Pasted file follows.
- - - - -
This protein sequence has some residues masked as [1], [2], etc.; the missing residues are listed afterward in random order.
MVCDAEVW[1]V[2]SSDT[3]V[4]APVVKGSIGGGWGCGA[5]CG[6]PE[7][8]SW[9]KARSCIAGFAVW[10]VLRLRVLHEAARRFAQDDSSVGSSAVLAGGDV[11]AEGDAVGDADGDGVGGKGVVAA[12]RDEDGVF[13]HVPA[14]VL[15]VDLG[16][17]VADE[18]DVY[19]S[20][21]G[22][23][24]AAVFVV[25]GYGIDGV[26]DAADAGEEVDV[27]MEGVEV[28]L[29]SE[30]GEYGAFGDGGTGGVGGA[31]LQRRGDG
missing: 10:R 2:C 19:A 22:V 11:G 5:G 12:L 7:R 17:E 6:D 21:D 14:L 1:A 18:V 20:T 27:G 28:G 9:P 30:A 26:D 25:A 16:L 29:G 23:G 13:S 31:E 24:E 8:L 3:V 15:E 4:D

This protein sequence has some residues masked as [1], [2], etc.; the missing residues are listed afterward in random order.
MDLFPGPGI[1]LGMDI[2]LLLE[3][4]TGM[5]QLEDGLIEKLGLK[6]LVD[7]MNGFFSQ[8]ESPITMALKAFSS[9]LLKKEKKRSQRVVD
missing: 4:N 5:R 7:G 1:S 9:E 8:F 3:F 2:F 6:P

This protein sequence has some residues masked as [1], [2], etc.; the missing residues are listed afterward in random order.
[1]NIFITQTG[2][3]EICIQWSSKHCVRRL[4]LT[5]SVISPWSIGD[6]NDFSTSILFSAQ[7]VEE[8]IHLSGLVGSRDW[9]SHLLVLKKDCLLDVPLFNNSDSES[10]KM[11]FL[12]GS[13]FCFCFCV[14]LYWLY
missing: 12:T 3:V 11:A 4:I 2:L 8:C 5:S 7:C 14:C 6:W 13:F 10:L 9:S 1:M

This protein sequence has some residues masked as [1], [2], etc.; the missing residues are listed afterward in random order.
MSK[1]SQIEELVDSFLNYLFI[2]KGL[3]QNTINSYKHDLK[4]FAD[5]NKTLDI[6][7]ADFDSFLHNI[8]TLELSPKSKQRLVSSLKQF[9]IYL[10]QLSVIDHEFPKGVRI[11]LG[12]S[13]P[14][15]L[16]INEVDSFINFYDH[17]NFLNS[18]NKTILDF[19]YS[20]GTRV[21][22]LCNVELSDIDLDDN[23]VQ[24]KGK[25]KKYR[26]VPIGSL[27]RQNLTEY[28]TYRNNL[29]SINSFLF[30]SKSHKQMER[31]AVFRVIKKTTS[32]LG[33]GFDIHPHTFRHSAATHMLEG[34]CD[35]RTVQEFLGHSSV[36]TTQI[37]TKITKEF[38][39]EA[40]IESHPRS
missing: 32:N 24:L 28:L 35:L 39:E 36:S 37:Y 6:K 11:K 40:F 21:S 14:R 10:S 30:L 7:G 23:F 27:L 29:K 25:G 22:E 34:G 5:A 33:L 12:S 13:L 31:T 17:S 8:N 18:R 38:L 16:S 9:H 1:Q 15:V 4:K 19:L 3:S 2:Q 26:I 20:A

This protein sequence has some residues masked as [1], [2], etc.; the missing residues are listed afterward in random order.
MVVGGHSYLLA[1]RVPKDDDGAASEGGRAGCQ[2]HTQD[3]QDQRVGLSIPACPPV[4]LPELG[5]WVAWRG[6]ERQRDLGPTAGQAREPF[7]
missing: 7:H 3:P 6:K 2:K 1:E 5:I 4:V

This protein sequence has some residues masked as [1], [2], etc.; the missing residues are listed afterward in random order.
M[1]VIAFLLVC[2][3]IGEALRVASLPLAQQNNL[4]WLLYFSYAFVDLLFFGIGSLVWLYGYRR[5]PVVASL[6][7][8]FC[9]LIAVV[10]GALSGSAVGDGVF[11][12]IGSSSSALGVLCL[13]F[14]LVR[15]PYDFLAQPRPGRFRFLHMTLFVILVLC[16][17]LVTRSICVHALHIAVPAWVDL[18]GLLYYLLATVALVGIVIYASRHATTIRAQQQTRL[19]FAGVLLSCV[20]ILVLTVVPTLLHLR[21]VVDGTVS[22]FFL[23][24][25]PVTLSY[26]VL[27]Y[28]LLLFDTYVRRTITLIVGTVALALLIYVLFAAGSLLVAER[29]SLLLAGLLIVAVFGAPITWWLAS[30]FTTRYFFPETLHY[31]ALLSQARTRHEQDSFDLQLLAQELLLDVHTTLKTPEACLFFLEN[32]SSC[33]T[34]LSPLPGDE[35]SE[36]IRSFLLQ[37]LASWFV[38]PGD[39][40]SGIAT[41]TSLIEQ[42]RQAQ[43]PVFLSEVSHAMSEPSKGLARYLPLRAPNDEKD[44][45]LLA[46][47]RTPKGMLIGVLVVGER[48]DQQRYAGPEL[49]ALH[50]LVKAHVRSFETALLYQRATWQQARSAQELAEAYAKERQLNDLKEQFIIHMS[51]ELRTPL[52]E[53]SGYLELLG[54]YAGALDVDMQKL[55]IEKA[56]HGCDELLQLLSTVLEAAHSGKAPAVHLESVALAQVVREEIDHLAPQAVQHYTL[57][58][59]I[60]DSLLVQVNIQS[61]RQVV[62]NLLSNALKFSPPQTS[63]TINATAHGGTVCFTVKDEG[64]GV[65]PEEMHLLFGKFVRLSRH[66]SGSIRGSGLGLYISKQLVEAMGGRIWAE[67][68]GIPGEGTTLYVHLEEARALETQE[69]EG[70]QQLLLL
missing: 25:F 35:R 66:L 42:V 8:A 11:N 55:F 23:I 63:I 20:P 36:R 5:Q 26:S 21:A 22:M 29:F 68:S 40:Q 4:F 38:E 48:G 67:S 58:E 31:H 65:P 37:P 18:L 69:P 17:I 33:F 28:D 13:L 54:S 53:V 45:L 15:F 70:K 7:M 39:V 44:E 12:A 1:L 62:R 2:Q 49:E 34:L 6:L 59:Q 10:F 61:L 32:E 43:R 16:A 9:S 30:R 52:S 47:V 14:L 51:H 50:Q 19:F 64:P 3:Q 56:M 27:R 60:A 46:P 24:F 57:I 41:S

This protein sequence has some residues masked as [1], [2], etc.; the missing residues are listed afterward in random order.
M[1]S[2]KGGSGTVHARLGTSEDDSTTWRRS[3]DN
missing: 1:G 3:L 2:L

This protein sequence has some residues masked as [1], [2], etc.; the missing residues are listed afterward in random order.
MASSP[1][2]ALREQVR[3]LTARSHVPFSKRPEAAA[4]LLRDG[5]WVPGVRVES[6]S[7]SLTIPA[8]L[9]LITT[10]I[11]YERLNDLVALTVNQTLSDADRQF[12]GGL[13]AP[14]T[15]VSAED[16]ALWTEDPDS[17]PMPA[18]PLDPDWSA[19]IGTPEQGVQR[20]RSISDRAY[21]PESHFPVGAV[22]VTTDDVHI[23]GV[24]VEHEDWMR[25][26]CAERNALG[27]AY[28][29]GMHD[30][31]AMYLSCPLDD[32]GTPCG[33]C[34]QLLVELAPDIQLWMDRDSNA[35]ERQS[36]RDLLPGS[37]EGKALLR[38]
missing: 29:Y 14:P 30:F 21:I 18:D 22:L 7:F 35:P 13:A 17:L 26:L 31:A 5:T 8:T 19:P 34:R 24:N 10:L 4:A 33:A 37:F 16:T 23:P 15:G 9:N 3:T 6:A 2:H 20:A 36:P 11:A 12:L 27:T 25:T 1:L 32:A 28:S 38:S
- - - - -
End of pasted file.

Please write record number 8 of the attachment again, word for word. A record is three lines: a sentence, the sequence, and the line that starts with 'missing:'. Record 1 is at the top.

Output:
This protein sequence has some residues masked as [1], [2], etc.; the missing residues are listed afterward in random order.
MASSP[1][2]ALREQVR[3]LTARSHVPFSKRPEAAA[4]LLRDG[5]WVPGVRVES[6]S[7]SLTIPA[8]L[9]LITT[10]I[11]YERLNDLVALTVNQTLSDADRQF[12]GGL[13]AP[14]T[15]VSAED[16]ALWTEDPDS[17]PMPA[18]PLDPDWSA[19]IGTPEQGVQR[20]RSISDRAY[21]PESHFPVGAV[22]VTTDDVHI[23]GV[24]VEHEDWMR[25][26]CAERNALG[27]AY[28][29]GMHD[30][31]AMYLSCPLDD[32]GTPCG[33]C[34]QLLVELAPDIQLWMDRDSNA[35]ERQS[36]RDLLPGS[37]EGKALLR[38]
missing: 29:Y 14:P 30:F 21:I 18:D 22:L 7:F 35:P 13:A 17:L 26:L 31:A 5:T 8:T 19:P 34:R 24:N 10:L 4:A 33:A 37:F 16:T 23:P 15:G 9:N 3:T 6:A 2:H 20:A 36:P 11:A 12:L 27:T 25:T 1:L 32:A 28:S 38:S